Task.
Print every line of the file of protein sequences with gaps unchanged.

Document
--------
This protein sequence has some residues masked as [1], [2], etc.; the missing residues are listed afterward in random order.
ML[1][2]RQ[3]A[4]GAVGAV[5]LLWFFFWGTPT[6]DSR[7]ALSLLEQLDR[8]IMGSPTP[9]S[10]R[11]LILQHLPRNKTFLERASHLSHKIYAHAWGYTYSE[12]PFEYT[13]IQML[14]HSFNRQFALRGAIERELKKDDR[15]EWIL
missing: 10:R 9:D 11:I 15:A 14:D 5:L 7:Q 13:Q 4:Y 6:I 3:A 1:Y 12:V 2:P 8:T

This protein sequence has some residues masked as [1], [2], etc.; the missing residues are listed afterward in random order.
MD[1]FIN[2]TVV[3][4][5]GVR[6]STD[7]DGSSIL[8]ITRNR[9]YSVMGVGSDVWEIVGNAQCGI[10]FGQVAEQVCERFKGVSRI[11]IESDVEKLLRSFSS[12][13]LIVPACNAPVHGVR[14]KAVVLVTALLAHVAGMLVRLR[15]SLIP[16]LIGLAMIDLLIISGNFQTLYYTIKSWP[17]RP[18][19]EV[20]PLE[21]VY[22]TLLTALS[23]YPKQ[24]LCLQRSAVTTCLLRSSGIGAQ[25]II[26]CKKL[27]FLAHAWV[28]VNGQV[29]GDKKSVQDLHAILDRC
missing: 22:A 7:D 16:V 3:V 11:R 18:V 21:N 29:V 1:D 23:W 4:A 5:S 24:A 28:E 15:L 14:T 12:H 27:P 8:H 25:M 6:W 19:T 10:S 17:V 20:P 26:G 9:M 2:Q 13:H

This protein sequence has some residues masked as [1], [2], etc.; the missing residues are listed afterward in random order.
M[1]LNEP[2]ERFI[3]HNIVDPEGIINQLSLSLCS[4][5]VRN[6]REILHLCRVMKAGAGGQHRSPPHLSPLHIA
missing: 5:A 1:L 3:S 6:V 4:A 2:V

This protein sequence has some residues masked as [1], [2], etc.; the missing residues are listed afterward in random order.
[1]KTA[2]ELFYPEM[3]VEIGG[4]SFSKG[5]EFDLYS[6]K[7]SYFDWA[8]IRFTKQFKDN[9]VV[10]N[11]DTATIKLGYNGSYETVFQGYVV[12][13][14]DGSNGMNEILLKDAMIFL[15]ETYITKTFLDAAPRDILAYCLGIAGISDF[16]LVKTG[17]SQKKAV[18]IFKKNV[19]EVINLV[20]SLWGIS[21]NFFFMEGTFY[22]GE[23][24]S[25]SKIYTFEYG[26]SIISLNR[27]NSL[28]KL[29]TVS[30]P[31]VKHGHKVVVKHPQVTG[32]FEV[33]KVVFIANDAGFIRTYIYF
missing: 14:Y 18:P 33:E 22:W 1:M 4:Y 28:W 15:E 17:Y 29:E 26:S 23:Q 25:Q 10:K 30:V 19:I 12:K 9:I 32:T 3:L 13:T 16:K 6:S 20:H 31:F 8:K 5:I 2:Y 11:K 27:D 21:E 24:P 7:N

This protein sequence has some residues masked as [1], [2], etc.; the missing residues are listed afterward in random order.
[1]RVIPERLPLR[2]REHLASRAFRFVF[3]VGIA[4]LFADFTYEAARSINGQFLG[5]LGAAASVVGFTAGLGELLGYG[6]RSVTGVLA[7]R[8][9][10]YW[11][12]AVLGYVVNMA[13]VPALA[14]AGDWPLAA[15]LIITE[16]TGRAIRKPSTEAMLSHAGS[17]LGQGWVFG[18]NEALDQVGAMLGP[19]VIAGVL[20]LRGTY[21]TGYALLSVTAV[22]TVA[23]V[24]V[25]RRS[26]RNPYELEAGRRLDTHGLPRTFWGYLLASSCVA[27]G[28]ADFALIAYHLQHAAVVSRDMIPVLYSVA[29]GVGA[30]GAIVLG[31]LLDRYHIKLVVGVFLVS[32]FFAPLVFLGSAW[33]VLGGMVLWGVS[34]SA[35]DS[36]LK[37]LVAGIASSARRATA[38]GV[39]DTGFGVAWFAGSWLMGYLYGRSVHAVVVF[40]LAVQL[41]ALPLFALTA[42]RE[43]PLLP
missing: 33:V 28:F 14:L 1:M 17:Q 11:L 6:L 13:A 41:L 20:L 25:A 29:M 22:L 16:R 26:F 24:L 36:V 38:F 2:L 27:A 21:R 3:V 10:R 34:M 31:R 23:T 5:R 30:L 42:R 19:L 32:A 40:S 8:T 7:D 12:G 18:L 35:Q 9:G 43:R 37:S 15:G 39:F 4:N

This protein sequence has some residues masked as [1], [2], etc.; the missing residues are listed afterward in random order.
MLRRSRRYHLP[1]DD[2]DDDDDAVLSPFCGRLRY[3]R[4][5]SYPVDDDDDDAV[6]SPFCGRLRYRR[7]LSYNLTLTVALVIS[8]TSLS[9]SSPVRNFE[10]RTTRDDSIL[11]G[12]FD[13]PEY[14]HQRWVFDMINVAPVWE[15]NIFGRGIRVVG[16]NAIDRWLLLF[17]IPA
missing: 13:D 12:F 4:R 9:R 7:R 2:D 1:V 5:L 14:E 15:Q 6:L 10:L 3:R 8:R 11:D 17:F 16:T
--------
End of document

This protein sequence has some residues masked as [1], [2], etc.; the missing residues are listed afterward in random order.
ML[1][2]RQ[3]A[4]GAVGAV[5]LLWFFFWGTPT[6]DSR[7]ALSLLEQLDR[8]IMGSPTP[9]S[10]R[11]LILQHLPRNKTFLERASHLSHKIYAHAWGYTYSE[12]PFEYT[13]IQML[14]HSFNRQFALRGAIERELKKDDR[15]EWIL
missing: 10:R 9:D 11:I 15:A 14:D 5:L 7:Q 13:Q 4:Y 6:I 3:A 1:Y 12:V 2:P 8:T

This protein sequence has some residues masked as [1], [2], etc.; the missing residues are listed afterward in random order.
MD[1]FIN[2]TVV[3][4][5]GVR[6]STD[7]DGSSIL[8]ITRNR[9]YSVMGVGSDVWEIVGNAQCGI[10]FGQVAEQVCERFKGVSRI[11]IESDVEKLLRSFSS[12][13]LIVPACNAPVHGVR[14]KAVVLVTALLAHVAGMLVRLR[15]SLIP[16]LIGLAMIDLLIISGNFQTLYYTIKSWP[17]RP[18][19]EV[20]PLE[21]VY[22]TLLTALS[23]YPKQ[24]LCLQRSAVTTCLLRSSGIGAQ[25]II[26]CKKL[27]FLAHAWV[28]VNGQV[29]GDKKSVQDLHAILDRC
missing: 22:A 7:D 16:V 3:V 11:R 18:V 21:N 29:V 1:D 23:W 4:A 5:S 24:A 28:E 15:L 14:T 12:H 27:P 8:H 25:M 6:W 19:T 10:S 17:V 20:P 26:G 9:M 2:Q 13:H

This protein sequence has some residues masked as [1], [2], etc.; the missing residues are listed afterward in random order.
M[1]LNEP[2]ERFI[3]HNIVDPEGIINQLSLSLCS[4][5]VRN[6]REILHLCRVMKAGAGGQHRSPPHLSPLHIA
missing: 5:A 1:L 3:S 6:V 4:A 2:V

This protein sequence has some residues masked as [1], [2], etc.; the missing residues are listed afterward in random order.
[1]KTA[2]ELFYPEM[3]VEIGG[4]SFSKG[5]EFDLYS[6]K[7]SYFDWA[8]IRFTKQFKDN[9]VV[10]N[11]DTATIKLGYNGSYETVFQGYVV[12][13][14]DGSNGMNEILLKDAMIFL[15]ETYITKTFLDAAPRDILAYCLGIAGISDF[16]LVKTG[17]SQKKAV[18]IFKKNV[19]EVINLV[20]SLWGIS[21]NFFFMEGTFY[22]GE[23][24]S[25]SKIYTFEYG[26]SIISLNR[27]NSL[28]KL[29]TVS[30]P[31]VKHGHKVVVKHPQVTG[32]FEV[33]KVVFIANDAGFIRTYIYF
missing: 14:Y 18:P 33:E 22:W 1:M 4:Y 28:W 15:E 17:Y 29:E 26:S 23:Q 25:Q 10:K 30:V 19:I 12:K 9:I 32:T 3:L 13:T 16:K 6:S 20:H 31:F 8:K 5:I 2:Y 11:K 27:D 21:E 24:P 7:N

This protein sequence has some residues masked as [1], [2], etc.; the missing residues are listed afterward in random order.
[1]RVIPERLPLR[2]REHLASRAFRFVF[3]VGIA[4]LFADFTYEAARSINGQFLG[5]LGAAASVVGFTAGLGELLGYG[6]RSVTGVLA[7]R[8][9][10]YW[11][12]AVLGYVVNMA[13]VPALA[14]AGDWPLAA[15]LIITE[16]TGRAIRKPSTEAMLSHAGS[17]LGQGWVFG[18]NEALDQVGAMLGP[19]VIAGVL[20]LRGTY[21]TGYALLSVTAV[22]TVA[23]V[24]V[25]RRS[26]RNPYELEAGRRLDTHGLPRTFWGYLLASSCVA[27]G[28]ADFALIAYHLQHAAVVSRDMIPVLYSVA[29]GVGA[30]GAIVLG[31]LLDRYHIKLVVGVFLVS[32]FFAPLVFLGSAW[33]VLGGMVLWGVS[34]SA[35]DS[36]LK[37]LVAGIASSARRATA[38]GV[39]DTGFGVAWFAGSWLMGYLYGRSVHAVVVF[40]LAVQL[41]ALPLFALTA[42]RE[43]PLLP
missing: 33:V 28:F 14:L 1:M 17:Q 11:L 6:L 13:A 41:L 20:L 25:A 29:M 22:L 16:R 26:F 24:L 36:V 38:F 2:L 27:A 21:R 3:V 10:R 34:M 31:R 23:T 5:R 30:L 42:R 19:L 32:A 40:S 8:T 7:D 12:G 18:L 35:Q 9:G 43:R 37:S 15:G 39:F 4:N

This protein sequence has some residues masked as [1], [2], etc.; the missing residues are listed afterward in random order.
MLRRSRRYHLP[1]DD[2]DDDDDAVLSPFCGRLRY[3]R[4][5]SYPVDDDDDDAV[6]SPFCGRLRYRR[7]LSYNLTLTVALVIS[8]TSLS[9]SSPVRNFE[10]RTTRDDSIL[11]G[12]FD[13]PEY[14]HQRWVFDMINVAPVWE[15]NIFGRGIRVVG[16]NAIDRWLLLF[17]IPA
missing: 13:D 12:F 4:R 9:R 7:R 2:D 1:V 5:L 14:E 15:Q 6:L 10:L 3:R 8:R 11:D 17:F 16:T